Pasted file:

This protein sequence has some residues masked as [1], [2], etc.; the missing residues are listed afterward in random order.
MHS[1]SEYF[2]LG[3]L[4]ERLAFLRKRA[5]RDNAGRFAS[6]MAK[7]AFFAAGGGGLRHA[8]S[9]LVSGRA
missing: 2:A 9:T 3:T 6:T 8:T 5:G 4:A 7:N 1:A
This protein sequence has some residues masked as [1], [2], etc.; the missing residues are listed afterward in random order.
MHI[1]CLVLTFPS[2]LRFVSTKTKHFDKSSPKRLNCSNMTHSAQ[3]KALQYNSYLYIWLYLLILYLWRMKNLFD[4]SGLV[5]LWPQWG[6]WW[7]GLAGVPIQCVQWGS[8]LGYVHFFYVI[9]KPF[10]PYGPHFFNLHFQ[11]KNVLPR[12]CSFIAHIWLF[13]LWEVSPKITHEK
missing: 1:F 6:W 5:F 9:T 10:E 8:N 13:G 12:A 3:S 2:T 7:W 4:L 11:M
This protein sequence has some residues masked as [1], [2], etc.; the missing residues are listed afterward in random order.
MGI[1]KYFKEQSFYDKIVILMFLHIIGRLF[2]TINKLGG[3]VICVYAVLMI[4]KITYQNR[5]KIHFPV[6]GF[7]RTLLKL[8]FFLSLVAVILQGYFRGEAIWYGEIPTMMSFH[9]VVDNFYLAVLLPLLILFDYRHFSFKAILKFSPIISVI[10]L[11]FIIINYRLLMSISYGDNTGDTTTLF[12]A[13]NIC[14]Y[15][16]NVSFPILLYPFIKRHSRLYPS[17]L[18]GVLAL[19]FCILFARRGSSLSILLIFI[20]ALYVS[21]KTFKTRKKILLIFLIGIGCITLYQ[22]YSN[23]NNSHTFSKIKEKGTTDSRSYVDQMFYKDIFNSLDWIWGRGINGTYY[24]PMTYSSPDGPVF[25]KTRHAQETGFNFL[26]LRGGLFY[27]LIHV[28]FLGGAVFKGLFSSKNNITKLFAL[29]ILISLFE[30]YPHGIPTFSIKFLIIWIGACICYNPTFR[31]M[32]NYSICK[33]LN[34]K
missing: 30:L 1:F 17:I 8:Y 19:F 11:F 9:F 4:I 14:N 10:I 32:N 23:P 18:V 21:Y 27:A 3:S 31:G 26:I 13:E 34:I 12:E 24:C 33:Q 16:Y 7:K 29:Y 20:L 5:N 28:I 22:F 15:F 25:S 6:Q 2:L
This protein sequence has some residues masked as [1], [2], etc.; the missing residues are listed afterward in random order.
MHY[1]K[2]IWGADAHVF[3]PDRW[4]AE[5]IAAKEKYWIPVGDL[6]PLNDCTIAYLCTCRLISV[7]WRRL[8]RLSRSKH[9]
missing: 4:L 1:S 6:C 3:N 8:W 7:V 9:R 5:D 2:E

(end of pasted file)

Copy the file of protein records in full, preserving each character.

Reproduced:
This protein sequence has some residues masked as [1], [2], etc.; the missing residues are listed afterward in random order.
MHS[1]SEYF[2]LG[3]L[4]ERLAFLRKRA[5]RDNAGRFAS[6]MAK[7]AFFAAGGGGLRHA[8]S[9]LVSGRA
missing: 2:A 9:T 3:T 6:T 8:T 5:G 4:A 7:N 1:A
This protein sequence has some residues masked as [1], [2], etc.; the missing residues are listed afterward in random order.
MHI[1]CLVLTFPS[2]LRFVSTKTKHFDKSSPKRLNCSNMTHSAQ[3]KALQYNSYLYIWLYLLILYLWRMKNLFD[4]SGLV[5]LWPQWG[6]WW[7]GLAGVPIQCVQWGS[8]LGYVHFFYVI[9]KPF[10]PYGPHFFNLHFQ[11]KNVLPR[12]CSFIAHIWLF[13]LWEVSPKITHEK
missing: 1:F 6:W 5:F 9:T 10:E 8:N 13:G 12:A 3:S 2:T 7:W 4:L 11:M
This protein sequence has some residues masked as [1], [2], etc.; the missing residues are listed afterward in random order.
MGI[1]KYFKEQSFYDKIVILMFLHIIGRLF[2]TINKLGG[3]VICVYAVLMI[4]KITYQNR[5]KIHFPV[6]GF[7]RTLLKL[8]FFLSLVAVILQGYFRGEAIWYGEIPTMMSFH[9]VVDNFYLAVLLPLLILFDYRHFSFKAILKFSPIISVI[10]L[11]FIIINYRLLMSISYGDNTGDTTTLF[12]A[13]NIC[14]Y[15][16]NVSFPILLYPFIKRHSRLYPS[17]L[18]GVLAL[19]FCILFARRGSSLSILLIFI[20]ALYVS[21]KTFKTRKKILLIFLIGIGCITLYQ[22]YSN[23]NNSHTFSKIKEKGTTDSRSYVDQMFYKDIFNSLDWIWGRGINGTYY[24]PMTYSSPDGPVF[25]KTRHAQETGFNFL[26]LRGGLFY[27]LIHV[28]FLGGAVFKGLFSSKNNITKLFAL[29]ILISLFE[30]YPHGIPTFSIKFLIIWIGACICYNPTFR[31]M[32]NYSICK[33]LN[34]K
missing: 30:L 1:F 17:I 8:Y 19:F 11:F 9:F 4:I 14:N 10:I 32:N 23:P 18:V 21:Y 27:A 3:S 31:G 26:I 13:E 34:I 12:E 24:C 33:Q 16:Y 7:K 29:Y 20:L 5:N 28:I 22:F 15:F 25:S 6:Q 2:L
This protein sequence has some residues masked as [1], [2], etc.; the missing residues are listed afterward in random order.
MHY[1]K[2]IWGADAHVF[3]PDRW[4]AE[5]IAAKEKYWIPVGDL[6]PLNDCTIAYLCTCRLISV[7]WRRL[8]RLSRSKH[9]
missing: 4:L 1:S 6:C 3:N 8:W 7:V 9:R 5:D 2:E